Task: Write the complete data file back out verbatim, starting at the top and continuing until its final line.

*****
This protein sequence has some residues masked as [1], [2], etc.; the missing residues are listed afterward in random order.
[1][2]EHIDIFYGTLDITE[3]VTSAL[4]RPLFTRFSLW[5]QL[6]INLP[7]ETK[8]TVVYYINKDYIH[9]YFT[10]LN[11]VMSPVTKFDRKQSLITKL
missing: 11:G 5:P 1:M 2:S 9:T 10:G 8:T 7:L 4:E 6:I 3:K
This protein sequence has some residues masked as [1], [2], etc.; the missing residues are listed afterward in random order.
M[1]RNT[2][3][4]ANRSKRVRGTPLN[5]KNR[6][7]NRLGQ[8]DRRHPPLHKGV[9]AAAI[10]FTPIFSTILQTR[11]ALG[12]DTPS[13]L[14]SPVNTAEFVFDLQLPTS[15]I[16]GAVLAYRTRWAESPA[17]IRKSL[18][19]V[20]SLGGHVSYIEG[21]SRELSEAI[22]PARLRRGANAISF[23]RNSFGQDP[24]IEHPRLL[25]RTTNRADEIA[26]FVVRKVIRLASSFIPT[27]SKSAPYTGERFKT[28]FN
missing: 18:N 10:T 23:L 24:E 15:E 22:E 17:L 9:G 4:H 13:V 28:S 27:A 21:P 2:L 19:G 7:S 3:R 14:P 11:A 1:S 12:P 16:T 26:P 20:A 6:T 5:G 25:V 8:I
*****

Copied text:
This protein sequence has some residues masked as [1], [2], etc.; the missing residues are listed afterward in random order.
[1][2]EHIDIFYGTLDITE[3]VTSAL[4]RPLFTRFSLW[5]QL[6]INLP[7]ETK[8]TVVYYINKDYIH[9]YFT[10]LN[11]VMSPVTKFDRKQSLITKL
missing: 11:G 5:P 1:M 2:S 9:T 10:G 8:T 7:L 4:E 6:I 3:K
This protein sequence has some residues masked as [1], [2], etc.; the missing residues are listed afterward in random order.
M[1]RNT[2][3][4]ANRSKRVRGTPLN[5]KNR[6][7]NRLGQ[8]DRRHPPLHKGV[9]AAAI[10]FTPIFSTILQTR[11]ALG[12]DTPS[13]L[14]SPVNTAEFVFDLQLPTS[15]I[16]GAVLAYRTRWAESPA[17]IRKSL[18][19]V[20]SLGGHVSYIEG[21]SRELSEAI[22]PARLRRGANAISF[23]RNSFGQDP[24]IEHPRLL[25]RTTNRADEIA[26]FVVRKVIRLASSFIPT[27]SKSAPYTGERFKT[28]FN
missing: 18:N 10:T 23:L 24:E 15:E 22:E 17:L 9:G 4:H 13:V 28:S 27:A 21:P 2:L 19:G 7:S 3:R 14:P 11:A 1:S 12:P 16:T 26:P 20:A 6:T 5:G 25:V 8:I